Happy New Year! Christmas is over and it is time to embrace the blank page that is 2018, writes Gráinne McGuinness.
If you have big plans ahead for this year, best of luck with them. Big plans can often mean big financial adjustments, and if yours fall into that category, it is never too soon to get started.
If you are hoping to buy a house this year, you are probably saving already but, if not, start. First-time buyers generally need at least 10% of the property price as a deposit before getting a mortgage, for almost everyone else it is 20%. Aside from showing steady savings you should also clear down as much other debt as possible. Any loan repayments you have will reduce the repayment amount the bank will allow, clearing car and personal loans will allow you to borrow more if needs be.
You should also make your finances as clear as possible. By that, I mean making all your income and outgoings clearly visible on your account. If you pay rent in cash or give money to your parents for staying in the family home, change it to a regular payment between accounts. It helps to establish a repayment pattern. If you tend to save in dribs and drabs as you can afford, try to regularise it to a weekly or monthly payment. Do some rates research
online rather than simply applying to whatever bank you have your current account with, competition in the mortgage market is increasing so you may do better elsewhere.
If your new year is coming with a bundle of joy, then brace yourself for a tsunami of change, particularly if he or she is your first baby. Irish parenting site mummypages.ie estimates that a baby’s first year can set parents back about €4,000. This includes the cost of nursery furniture, car seat, pram, clothing, and food.
Families also need to plan ahead for childcare costs, particularly if both parents are working full-time. Aside from immediate costs, new parents should also need to reassess their long-term financial plans once they begin their family. Consider making an appointment for a financial planning session, either through your bank or with an independent financial adviser. Life cover should be upgraded for both parents.
A common mistake is to focus on earnings only but the contribution of a parent who stays at home is hugely valuable too. A recent Royal London survey found 29% of those surveyed predicted the yearly value of employing someone to do similar work to
a stay-at-home parent to be within €20,000 to €30,000.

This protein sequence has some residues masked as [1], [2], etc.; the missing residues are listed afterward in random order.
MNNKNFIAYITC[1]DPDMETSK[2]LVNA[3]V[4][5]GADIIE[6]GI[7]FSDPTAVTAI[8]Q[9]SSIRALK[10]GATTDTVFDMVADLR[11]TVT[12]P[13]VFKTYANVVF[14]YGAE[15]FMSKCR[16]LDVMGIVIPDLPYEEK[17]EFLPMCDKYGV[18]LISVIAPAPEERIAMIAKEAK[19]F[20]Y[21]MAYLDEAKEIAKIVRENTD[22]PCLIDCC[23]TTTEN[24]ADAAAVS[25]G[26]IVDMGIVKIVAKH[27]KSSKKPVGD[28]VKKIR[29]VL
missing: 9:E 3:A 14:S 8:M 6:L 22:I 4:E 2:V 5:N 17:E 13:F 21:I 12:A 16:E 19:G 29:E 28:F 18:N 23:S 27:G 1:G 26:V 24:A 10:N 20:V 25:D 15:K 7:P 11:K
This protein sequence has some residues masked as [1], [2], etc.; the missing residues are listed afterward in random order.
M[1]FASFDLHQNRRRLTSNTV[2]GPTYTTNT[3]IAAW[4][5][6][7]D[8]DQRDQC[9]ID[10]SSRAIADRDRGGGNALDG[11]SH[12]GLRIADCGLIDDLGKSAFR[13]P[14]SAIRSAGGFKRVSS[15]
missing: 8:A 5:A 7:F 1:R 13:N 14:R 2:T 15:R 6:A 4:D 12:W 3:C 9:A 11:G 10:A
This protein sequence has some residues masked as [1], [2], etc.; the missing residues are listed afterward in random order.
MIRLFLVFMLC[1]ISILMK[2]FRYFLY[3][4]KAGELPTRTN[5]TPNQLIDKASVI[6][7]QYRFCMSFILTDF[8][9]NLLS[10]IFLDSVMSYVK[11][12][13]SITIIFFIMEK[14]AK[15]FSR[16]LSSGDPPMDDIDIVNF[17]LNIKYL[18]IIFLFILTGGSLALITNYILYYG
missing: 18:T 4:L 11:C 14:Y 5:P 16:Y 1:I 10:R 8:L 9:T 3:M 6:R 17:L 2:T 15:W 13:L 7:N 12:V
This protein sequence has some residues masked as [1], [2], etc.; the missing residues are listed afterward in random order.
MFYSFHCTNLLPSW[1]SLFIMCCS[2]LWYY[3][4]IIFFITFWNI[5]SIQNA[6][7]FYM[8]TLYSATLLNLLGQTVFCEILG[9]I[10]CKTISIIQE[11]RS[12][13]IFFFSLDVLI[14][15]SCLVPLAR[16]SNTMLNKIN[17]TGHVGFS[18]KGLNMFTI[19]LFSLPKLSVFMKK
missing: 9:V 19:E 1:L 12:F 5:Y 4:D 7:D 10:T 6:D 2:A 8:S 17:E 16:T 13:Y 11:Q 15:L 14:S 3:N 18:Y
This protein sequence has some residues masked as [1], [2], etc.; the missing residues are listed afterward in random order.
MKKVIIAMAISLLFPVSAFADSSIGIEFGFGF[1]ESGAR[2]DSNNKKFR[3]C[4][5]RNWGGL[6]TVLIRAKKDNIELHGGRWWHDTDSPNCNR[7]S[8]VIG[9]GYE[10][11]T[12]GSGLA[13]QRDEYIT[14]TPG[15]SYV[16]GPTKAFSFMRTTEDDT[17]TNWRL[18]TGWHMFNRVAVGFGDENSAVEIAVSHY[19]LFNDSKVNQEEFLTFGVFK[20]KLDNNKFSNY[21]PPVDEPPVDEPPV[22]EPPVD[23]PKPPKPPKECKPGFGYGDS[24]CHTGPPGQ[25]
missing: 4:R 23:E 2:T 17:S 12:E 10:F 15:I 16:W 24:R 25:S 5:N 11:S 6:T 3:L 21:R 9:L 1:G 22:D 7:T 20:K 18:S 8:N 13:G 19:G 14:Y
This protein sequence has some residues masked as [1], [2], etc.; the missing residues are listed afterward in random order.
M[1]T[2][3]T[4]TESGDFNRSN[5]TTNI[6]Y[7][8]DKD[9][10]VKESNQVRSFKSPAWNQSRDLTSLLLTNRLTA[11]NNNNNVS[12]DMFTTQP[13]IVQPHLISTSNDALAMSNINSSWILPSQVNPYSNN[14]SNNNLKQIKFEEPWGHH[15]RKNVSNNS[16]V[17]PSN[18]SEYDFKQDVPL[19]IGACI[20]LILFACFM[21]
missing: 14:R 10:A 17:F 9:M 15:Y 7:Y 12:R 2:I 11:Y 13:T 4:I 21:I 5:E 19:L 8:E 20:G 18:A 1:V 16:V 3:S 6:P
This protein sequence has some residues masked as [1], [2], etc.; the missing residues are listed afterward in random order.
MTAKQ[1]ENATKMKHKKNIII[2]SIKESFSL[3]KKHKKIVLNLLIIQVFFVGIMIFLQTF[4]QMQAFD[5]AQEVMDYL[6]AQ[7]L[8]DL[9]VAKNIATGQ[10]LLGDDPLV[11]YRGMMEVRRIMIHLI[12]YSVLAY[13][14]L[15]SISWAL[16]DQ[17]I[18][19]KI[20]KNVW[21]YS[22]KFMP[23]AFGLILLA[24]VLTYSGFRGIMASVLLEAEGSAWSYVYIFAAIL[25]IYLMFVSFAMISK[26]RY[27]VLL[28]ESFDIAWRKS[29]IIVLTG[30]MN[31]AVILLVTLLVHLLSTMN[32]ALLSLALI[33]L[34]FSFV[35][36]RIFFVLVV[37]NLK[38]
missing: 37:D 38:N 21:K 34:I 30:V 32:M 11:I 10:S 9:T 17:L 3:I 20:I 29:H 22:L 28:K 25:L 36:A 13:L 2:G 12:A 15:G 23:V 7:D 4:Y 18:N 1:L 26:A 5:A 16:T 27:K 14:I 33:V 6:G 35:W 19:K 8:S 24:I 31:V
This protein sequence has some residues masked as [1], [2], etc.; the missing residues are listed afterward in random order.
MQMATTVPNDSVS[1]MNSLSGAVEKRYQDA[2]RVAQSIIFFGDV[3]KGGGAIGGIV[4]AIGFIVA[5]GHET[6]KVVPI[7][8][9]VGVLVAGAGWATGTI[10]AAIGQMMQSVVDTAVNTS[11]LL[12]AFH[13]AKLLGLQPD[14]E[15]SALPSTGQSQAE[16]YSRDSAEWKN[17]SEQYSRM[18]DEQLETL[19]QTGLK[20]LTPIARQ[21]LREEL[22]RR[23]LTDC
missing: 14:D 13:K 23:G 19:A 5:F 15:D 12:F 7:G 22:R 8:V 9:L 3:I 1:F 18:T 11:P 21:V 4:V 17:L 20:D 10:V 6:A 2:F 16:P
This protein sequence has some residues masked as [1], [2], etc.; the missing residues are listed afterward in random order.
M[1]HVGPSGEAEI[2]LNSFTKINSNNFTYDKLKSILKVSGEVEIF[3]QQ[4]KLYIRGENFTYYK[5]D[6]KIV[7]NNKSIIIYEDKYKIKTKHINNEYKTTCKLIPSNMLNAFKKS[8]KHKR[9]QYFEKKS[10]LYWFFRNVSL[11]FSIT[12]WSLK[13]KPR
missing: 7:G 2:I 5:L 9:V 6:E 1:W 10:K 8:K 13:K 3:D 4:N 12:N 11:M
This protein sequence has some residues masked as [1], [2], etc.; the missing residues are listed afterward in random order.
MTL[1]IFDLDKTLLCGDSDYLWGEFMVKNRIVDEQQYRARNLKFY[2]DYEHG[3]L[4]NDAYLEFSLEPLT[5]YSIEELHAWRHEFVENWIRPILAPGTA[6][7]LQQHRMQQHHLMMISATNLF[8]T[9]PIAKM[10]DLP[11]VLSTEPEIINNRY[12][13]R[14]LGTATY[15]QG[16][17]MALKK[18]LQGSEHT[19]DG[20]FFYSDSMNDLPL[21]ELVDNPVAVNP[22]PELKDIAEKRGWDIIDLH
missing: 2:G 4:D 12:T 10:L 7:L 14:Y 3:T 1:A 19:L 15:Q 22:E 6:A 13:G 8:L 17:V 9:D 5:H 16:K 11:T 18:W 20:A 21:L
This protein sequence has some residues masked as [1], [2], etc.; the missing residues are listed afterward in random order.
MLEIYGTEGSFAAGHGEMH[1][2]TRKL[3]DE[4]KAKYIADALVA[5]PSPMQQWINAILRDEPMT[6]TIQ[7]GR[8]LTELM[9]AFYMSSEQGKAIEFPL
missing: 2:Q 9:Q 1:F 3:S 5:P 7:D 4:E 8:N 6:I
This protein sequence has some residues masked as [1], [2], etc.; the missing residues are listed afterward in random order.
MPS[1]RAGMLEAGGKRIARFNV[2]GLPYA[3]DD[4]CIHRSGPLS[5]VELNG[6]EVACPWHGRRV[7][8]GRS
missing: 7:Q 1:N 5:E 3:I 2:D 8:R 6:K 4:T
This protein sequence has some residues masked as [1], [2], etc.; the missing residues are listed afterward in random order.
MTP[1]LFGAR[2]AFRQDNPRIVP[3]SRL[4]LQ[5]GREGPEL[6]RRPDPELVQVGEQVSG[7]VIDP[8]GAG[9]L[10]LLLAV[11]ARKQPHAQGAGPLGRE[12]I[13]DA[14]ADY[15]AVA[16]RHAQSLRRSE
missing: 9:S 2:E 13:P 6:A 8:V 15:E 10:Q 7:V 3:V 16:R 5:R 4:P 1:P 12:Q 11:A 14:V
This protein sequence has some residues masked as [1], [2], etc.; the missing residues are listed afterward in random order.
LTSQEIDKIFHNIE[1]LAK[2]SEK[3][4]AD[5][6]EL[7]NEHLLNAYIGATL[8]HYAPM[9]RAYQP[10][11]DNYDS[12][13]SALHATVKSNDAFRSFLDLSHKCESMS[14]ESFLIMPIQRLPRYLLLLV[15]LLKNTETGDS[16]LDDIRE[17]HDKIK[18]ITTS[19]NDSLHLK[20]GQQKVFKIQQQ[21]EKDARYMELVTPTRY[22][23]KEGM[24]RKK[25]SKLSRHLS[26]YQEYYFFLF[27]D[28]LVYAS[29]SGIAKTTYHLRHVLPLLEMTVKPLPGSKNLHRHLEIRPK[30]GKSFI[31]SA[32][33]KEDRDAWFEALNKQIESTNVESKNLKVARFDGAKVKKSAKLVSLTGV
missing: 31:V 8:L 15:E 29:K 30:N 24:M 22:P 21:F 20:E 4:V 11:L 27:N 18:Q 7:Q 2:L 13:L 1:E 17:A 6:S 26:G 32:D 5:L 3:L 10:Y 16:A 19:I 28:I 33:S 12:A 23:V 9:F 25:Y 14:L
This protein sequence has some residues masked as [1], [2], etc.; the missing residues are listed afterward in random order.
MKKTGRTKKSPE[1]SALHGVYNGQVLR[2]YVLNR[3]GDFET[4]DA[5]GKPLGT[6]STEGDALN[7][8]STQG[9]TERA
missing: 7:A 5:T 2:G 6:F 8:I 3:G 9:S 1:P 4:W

However, comparative cost- analysis research reports the average pay for this job could be more in the region of €42,000 a year.
Parents should also consider starting long-term savings to cover education and other costs down the line. An Post have savings options geared specifically to the children’s allowance or you can discuss other long-term options with a financial adviser.
Tackling existing issues can be as dramatic a change as new life events like buying a home or starting a family. If you are struggling with debt and are determined that 2018 is the year you get on top of it, don’t feel you have to do it alone. There are organisations out there ready and able to help, and the Money Advice and Budgeting Service (Mabs) service should be the first port of call. Not everyone even needs to attend its service. It has a number of online budgeting tools at www.mabs.ie and a helpline available from Monday to Friday, 9am to 8pm at 0761 07 2000. Mabs says many clients can negotiate with creditors themselves with the help of these resources alone.
If you prefer to sit down with someone you can make an appointment to attend for free and confidential expert advice. Before your first appointment you can expect to be asked to write down as much as you can about your current circumstances — who lives with you, what income is in your home, how you spend money, regular bills, and what debt you are carrying.
Mabs has a new service, Abhaile, to help homeowners struggling with mortgage arrears. Dealing with debt is stressful and exhausting, so don’t feel you have to do it alone.
Deal of the week
I wrote recently about the importance of home insurance and new figures from www. insuremyhouse.ie suggest homeowners can save hundreds of euro on policies.
The home insurance experts have run some numbers which show that Irish banks, where many people get home insurance as part of the mortgage process, can charge higher premiums than those which brokers can secure. In five cases, the range was €131 to €357.
Deirdre McCarthy of insuremyhouse.ie said: “Home insurance is one of those areas where you can pay a lot or a little for the same product. January is popular for home insurance renewals, so now is the time to get your affairs in order”. Insuremyhouse.ie offered tips on how to get the best value. Most insurers will offer discounts for those with alarms and/ or monitored alarm systems. Increasing the excesses on your policy will invariably reduce the premium cost. Check policy ‘add-ons’.
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